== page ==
The SLAR on System.Convert [Brad Abrams]

It is been a while sense I posted in the series sharing some of the information in the .NET Framework Standard Library Annotated Reference Vol 1.  Given today is BCL blog day, I thought I would kick it off by adding a couple of annotations from the System.Convert class.  Enjoy!


Brad Abrams:

Early in the design of the BCL we went back and forth trying to decide how we wanted conversions to be supported in the library. Initially we wanted to distribute

them as instance methods in each class:

int i = 10;

double d = Int32.ToDouble(i);

This design has the advantage of being more easily discoverable as it does not require an intermediate object. Later, we tried a different design that had a single object with all the conversions, so that the same conversion would be:

int i = 10;

double d = Convert.ToDouble(i);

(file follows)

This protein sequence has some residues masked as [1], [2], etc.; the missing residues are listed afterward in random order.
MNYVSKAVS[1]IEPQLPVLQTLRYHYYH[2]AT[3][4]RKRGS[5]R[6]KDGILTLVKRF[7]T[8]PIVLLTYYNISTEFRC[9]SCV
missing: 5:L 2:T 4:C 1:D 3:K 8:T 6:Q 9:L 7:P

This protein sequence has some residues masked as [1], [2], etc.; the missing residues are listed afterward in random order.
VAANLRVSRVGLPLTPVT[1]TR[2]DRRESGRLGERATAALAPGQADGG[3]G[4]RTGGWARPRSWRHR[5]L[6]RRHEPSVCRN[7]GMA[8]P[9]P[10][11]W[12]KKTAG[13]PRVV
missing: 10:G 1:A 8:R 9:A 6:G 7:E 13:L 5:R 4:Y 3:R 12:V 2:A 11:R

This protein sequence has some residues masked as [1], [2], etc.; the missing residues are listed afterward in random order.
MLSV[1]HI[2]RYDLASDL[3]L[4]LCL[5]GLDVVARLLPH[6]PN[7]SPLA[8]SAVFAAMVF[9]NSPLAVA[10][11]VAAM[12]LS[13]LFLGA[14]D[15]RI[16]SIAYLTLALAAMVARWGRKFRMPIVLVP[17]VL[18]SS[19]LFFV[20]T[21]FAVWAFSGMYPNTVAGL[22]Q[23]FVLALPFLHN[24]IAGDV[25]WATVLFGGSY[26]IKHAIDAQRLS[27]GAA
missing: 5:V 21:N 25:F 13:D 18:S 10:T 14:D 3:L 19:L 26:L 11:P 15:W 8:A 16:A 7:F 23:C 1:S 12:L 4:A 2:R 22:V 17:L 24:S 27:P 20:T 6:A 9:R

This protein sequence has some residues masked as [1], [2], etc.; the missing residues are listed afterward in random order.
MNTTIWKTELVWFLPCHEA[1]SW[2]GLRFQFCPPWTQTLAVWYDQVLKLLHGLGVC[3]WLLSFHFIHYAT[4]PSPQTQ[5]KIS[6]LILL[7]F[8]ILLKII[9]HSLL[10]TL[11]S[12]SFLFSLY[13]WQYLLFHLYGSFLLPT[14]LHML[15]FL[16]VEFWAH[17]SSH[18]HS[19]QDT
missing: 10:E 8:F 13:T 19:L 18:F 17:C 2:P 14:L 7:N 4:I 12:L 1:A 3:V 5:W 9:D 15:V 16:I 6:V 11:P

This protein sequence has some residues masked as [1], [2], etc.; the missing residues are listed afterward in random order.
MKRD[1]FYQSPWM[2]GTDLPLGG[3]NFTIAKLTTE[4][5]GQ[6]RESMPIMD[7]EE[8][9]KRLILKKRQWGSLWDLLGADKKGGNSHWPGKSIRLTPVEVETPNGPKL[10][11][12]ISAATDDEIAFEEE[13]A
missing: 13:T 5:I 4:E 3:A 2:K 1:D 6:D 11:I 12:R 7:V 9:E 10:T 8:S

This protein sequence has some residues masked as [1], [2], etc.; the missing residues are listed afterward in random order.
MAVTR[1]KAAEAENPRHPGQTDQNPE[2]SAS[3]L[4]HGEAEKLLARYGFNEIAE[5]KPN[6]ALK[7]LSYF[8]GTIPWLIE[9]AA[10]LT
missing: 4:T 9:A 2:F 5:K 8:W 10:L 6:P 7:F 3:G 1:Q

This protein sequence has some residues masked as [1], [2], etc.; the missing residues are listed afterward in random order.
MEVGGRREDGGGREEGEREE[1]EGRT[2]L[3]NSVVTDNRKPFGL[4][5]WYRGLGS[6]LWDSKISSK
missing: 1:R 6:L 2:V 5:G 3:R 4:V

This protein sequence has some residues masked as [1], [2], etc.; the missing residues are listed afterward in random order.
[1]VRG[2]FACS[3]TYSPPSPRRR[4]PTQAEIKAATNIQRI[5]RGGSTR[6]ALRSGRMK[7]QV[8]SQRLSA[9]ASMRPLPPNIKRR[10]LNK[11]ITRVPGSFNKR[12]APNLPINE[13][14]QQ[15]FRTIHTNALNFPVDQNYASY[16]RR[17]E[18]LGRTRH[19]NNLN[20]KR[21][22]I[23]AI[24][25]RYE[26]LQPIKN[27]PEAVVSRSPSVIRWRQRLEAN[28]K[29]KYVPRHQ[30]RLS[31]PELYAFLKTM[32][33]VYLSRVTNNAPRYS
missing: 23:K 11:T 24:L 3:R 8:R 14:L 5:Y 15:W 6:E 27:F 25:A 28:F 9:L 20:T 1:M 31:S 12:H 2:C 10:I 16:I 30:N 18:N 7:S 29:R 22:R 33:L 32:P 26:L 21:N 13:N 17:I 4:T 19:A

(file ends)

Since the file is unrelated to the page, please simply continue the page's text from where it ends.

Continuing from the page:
We liked this approach because if the developer needs to change the type of the i variable to a long she would only have to change the declaration, not every usage:

long i = 10;

double d = Convert.ToDouble(i);


Anders Hejlsberg:

In the early days of .NET we had two types that could be used to represent dynamically typed values: System.Object and System.Variant. System.Variant was basically a managed wrapper for OLE Automation variants. Having two ways of doing what amounts to the same thing caused tremendous confusion in the libraries. Some APIs would use Object, others would use Variant.

Some even tried to support both, which introduced lots of ambiguities. We finally made the hard call to get rid of Variant. In retrospect, this was clearly the right decision. We can now say that “every piece of data in .NET is an object,” which brings about tremendous conceptual simplification. The types of operations that were traditionally provided by OLE Automation’s variant support, such VarChangeType() that converts a variant from one type to

another, is now provided by the Convert class and the IConvertible interface.

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